ClassKick: This is an app that allows teachers to create assignments, share them with their students, and then see what each student is doing simultaneously. Students can work through the assignment at their own pace. They can also raise their hand to ask for help without signaling in front of other students, as well as receive support from their classmates through the app. I’m new to this app, but I plan on using it during my Daily 5 reading and Daily 3 math stations this year. Students will be working on meaningful learning tasks while I am able to meet with individuals for one-to-one conferring. I’m really looking forward to digging deeper into this app this coming school year.

Skoolbo: My students LOVE this app! Skoolbo is a FREE common core math and ela practice app. Student accounts are created by me. Students log in and are taken through a few tasks for each content in order to place them where they are at. As the teacher, I can also assign specific tasks for them. At this time, the reports option is still not operational, but from the dashboard I can choose a student and see what they have been working on.

Book Creator (Free): We use the free version of Book Creator often. Last year I had my students create a recyclables book, as well as research the three main industries in Michigan and create an informational book about them in Book Creator. Users are limited in the amount of books they can make, but if you export your book as a PDF, you can delete everything and make a new book! I plan on bringing more research projects into my classroom this year, and Book Creator will allow my students to have a choice in how they present their information.

LearnZillion: LearnZillion has a free database of video lessons to support students. These lessons are Common Core aligned. They allow students to choose the standard and assign lesson videos to individuals or the whole class. Students can respond to the videos by completing notes about the videos. I plan on using this feature in ClassKick and/or with Explain Everything this year. Explain Everything can be uploaded to Schoology as well! I like that my students can use these videos as extra teaching on the skills they need during center time and at home!

Bloomz: I am excited to use the Bloomz App this year to bring my parent communication to a new level! Last year I used Remind and ClassDojo, along with my paper newsletter, to keep in contact with parents. This year I have created a Bloomz classroom. Bloomz allows me to share photos, message parents, share my newsletter, and share my classroom calendar with parents in a safe, private environment. Parents can even sign up to volunteer in the classroom through the app! Once your class is created, you can email parents the invite code. They go to the website, enter the invitation code, and they are set! Instead of having to post my update on my classroom webpage, my Remind account, and in ClassDojo, now I just go to one place. I can message individuals or groups. It is accessible on the computer and also through the iTunes and Play store.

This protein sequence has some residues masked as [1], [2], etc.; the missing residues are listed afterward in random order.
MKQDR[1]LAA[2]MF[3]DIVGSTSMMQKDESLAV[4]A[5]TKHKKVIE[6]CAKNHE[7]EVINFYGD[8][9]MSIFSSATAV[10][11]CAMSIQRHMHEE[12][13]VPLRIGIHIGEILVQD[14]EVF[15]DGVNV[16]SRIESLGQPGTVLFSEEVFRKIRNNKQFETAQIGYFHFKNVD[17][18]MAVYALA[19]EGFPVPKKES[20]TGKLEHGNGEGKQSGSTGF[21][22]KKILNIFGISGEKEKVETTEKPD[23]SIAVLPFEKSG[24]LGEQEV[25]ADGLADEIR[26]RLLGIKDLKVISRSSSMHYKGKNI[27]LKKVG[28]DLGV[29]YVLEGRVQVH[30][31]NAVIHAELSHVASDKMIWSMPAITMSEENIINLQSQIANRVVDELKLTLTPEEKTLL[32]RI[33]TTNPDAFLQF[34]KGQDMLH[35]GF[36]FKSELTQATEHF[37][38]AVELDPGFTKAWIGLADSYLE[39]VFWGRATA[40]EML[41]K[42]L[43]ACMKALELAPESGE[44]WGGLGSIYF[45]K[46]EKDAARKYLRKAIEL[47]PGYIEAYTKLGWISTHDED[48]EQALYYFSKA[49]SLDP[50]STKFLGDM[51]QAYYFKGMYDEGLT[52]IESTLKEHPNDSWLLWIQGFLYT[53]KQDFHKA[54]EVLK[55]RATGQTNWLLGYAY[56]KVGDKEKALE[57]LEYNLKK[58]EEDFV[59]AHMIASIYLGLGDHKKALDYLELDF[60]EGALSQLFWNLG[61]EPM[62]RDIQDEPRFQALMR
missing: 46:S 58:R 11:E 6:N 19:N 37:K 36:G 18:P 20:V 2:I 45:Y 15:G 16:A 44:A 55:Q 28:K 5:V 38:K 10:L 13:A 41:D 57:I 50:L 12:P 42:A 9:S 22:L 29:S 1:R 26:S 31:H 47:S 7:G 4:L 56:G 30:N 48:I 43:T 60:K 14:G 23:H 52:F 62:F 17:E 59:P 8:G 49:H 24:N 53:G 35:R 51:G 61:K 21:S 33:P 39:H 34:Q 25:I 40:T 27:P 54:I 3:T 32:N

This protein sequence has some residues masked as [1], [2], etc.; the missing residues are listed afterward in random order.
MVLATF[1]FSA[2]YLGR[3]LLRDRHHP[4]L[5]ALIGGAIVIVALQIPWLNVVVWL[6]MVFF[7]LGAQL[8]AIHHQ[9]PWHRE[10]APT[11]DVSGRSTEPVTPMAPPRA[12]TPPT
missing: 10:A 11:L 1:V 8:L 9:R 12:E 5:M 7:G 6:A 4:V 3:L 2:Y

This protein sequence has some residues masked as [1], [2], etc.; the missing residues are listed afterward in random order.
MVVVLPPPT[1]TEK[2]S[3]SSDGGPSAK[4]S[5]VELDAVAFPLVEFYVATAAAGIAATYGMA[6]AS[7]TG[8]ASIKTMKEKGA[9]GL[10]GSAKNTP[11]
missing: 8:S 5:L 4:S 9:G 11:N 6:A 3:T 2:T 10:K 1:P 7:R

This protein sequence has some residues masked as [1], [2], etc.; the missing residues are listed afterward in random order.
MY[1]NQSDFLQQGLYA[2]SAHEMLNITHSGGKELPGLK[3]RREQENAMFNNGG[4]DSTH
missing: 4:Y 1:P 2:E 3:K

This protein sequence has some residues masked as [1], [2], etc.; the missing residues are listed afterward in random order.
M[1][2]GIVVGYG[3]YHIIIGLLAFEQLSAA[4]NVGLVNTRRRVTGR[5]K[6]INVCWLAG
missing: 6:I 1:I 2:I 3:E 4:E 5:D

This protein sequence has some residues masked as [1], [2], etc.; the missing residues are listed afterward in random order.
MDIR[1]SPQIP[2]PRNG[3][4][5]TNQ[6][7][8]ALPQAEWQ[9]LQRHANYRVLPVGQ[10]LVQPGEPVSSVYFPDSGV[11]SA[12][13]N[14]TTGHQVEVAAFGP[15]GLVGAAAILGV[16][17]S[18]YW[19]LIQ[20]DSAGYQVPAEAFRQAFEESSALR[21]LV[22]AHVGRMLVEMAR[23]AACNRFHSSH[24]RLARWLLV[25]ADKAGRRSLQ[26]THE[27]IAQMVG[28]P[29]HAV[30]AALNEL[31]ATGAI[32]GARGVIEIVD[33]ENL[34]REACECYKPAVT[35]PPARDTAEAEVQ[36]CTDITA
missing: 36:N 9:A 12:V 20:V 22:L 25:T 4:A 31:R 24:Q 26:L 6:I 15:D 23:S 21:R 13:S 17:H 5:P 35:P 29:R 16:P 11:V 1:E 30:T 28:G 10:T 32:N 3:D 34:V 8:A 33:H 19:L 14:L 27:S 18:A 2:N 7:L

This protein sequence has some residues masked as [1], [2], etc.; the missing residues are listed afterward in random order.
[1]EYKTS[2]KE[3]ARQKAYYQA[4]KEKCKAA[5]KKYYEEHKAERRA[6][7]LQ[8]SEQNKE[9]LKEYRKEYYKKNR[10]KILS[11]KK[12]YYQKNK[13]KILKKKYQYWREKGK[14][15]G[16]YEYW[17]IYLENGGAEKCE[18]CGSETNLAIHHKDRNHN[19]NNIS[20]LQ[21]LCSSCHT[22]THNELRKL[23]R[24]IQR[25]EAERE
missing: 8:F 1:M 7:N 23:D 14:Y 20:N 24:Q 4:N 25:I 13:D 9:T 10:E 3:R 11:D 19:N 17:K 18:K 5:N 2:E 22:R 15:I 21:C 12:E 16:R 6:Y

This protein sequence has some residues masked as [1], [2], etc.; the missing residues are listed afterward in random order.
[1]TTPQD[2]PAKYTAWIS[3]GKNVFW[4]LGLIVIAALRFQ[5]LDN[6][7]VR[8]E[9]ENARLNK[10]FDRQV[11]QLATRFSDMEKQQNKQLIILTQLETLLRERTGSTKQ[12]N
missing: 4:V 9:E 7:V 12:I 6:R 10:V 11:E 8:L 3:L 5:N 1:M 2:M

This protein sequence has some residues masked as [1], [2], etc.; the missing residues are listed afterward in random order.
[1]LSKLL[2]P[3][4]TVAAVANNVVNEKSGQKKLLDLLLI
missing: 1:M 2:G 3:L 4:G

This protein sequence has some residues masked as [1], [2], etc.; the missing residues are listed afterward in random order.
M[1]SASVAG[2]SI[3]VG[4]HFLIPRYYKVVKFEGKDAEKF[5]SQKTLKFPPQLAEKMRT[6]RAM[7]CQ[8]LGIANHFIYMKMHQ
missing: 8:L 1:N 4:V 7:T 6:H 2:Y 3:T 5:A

Software Tools for Professional Learning & Connections:

Twitter: There are no words that can explain the value of the education connections that I have made on Twitter. It seems that there are so many educators on Twitter, but many educators that I know personally are not taking advantage of the awesome professional resource! I have learned more by participating in #MichEd chats (chats concerning topics relevant to Michigan educators), #edtechchat (chats concerning educational technology practices and pedagogy), and so many more! I definitely recommend taping the power of Twitter to enhance your professional learning and networking! You can find me by searching the Twitter handle @TechyTeacher1

Facebook Groups: Another professional tool that I feel does not get as much use as it could is the Groups feature on Facebook. Many teachers that do not feel comfortable exploring Twitter are connecting with others on Facebook.

Periscope: Periscope is all the rage right now! It is owned by Twitter. Periscope lets users open their world to any individual that is a Periscope user. It’s like Skype and Twitter combined, but instead of having a two-way video convo, the “Scoper” communicates with others by video broadcast. Viewers are able to comment and share hearts if they love what they are hearing. Most of the people that I follow are educators. I don’t tend to watch too many scopes live because there is often connectivity issues on the end of the scoper. Instead, I usually watch the replay. Scopes are available for 24 hours on Periscope following the live broadcast. Many scopers save their scopes and upload them to YouTube or their blogs. The best use of Periscope that I have experienced has been being able to “attend” conferences through the Periscopes created by individuals that are actually there!

How has your workflow and your teaching changed from when you first started?

When I first started teaching we had four PCs in the classroom and access to the computer lab. Halfway through teaching 2nd grade, I purchased an iPad 2. That was so exciting! During those days, I was weighed down by papers to grade and trying to create an open learning environment. It was very difficult to connect my students learning to anything outside of our school walls. Now I’m able to create a digital learning space in which my students are able to choose what tool works best for them to express their learning. I can assign tasks that meet their individual needs. They are connecting to other students in different states. My students are truly beginning to become global learners and I’m able to provide support to them at their level without having to constantly meet in small groups. I’ve become the instructor in the middle, a guide per se, instead of the holder of all knowledge.